Reduced Spatial Suppression in ASD Children

Thursday, May 12, 2016: 5:30 PM-7:00 PM
Hall A (Baltimore Convention Center)
O. Sysoeva1, I. A. Galuta1, E. Orekhova2, M. Davletshina1 and T. A. Stroganova3, (1)Autism Research Laboratory, Moscow State University of Psychology and Education, Moscow, Russia, (2)University of Gothenburg, Moscow, Russian Federation, (3)MEG-center, Moscow State University of Psychology and Education, Moscow, Russia
Background: Paradoxically, as stimuli size increases the motion perception of high-contrast gratings deteriorates. This phenomenon is called “spatial suppression” and is believed to reflect center-surround neural inhibition (Tadin et al., 2003). The abnormal excitation/inhibition (E/I) balance has been implicated in Autism Spectrum Disorder (ASD), predicting the reduced spatial suppression in this population. To the best of our knowledge only one study examined spatial suppression in ASD individuals (Foss-Fieg et al., 2013).  Although the reduction of spatial suppression in high-contrast stimuli was not found in this study, the authors suggested that reduction of spatial suppression in ASD can be masked by attenuated gain control, an inhibitory mechanism that underlies saturation of neural responses at high contrast, which characterize their ASD subjects. Additionally, the general enhanced sensitivity to motion of high-contrast stimuli in ASD was reported. Noteworthy, this study comprised only high-functioning ASD children with extremely high IQ scores (116.7±12.4), questioning the generalizability of the results into broader ASD sample.

Objectives: The aim of our study was to examine the spatial suppression and gain control in a broader sample of ASD children with wider range of IQ scores. 

Methods: Subjects were 22 ASD boys and 32 TD boys, aged between 6 and 15 years with IQ ranging from 62 to 136: intellectual ability was assessed by the Kauffman Assessment Battery (Kauffman&Kauffman, 2004). Experimental groups did not differ by chronological age, but mean IQ score was higher in TD than ASD children (117.5±12.0 and 90.9±19.8, respectively). The experimental procedure was similar to those used by Foss-Feig et al., 2013. The stimuli were the drifting vertical sine wave gratings of either small (2°) or big (12°) size, presented in high- (100%) or low- (1%) contrasts. The duration of stimuli presentation was adjusted using two interleaved one up two down staircases that converged on 71% correct performance. Participants were asked to judge the direction of motion. The logarithm of the obtained threshold was taken as a dependent variable for ANOVA analysis performed separately for high- and low- contrast condition with stimuli Size as within-subject factor and Group as between subject factor. To examine for gain control ANOVA with Contrast as within-subjects factor was applied to the thresholds for small stimuli obtained in low and high contrast blocks.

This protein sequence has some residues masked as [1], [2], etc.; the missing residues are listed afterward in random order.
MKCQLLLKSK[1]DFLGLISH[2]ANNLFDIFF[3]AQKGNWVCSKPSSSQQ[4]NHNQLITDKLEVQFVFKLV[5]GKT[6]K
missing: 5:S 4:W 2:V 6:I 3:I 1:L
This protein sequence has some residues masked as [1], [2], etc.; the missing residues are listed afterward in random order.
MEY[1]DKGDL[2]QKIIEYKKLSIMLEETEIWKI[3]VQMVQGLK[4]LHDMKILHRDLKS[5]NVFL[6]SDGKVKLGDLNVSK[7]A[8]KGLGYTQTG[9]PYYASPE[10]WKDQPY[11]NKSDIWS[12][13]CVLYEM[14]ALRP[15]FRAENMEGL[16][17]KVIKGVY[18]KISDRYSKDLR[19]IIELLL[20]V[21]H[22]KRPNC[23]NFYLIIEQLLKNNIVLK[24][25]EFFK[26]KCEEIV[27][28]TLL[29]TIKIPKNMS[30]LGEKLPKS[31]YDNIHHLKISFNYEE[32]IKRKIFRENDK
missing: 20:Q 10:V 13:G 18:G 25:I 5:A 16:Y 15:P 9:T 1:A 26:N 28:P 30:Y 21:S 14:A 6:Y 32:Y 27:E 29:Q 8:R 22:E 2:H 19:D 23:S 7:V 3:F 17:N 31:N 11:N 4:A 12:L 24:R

Results: In high-contrast condition the was significant Size by Group interaction (F(1,52) = 5.49, p = 0.023, η2 = 0.094), with ASD children having smaller difference between thresholds obtained for small and big stimuli (spatial suppression) as compared to TD boys (log scaled: 0.18±0.19 and 0.30±0.19, respectively for ASD and TD). No group difference in low-contrast condition was found. The group also did not differ either in gain control or in general sensitivity to motion.  

Conclusions: Our study provides evidence for a reduced spatial suppression in a representative sample of ASD boys comparing to their TD peers.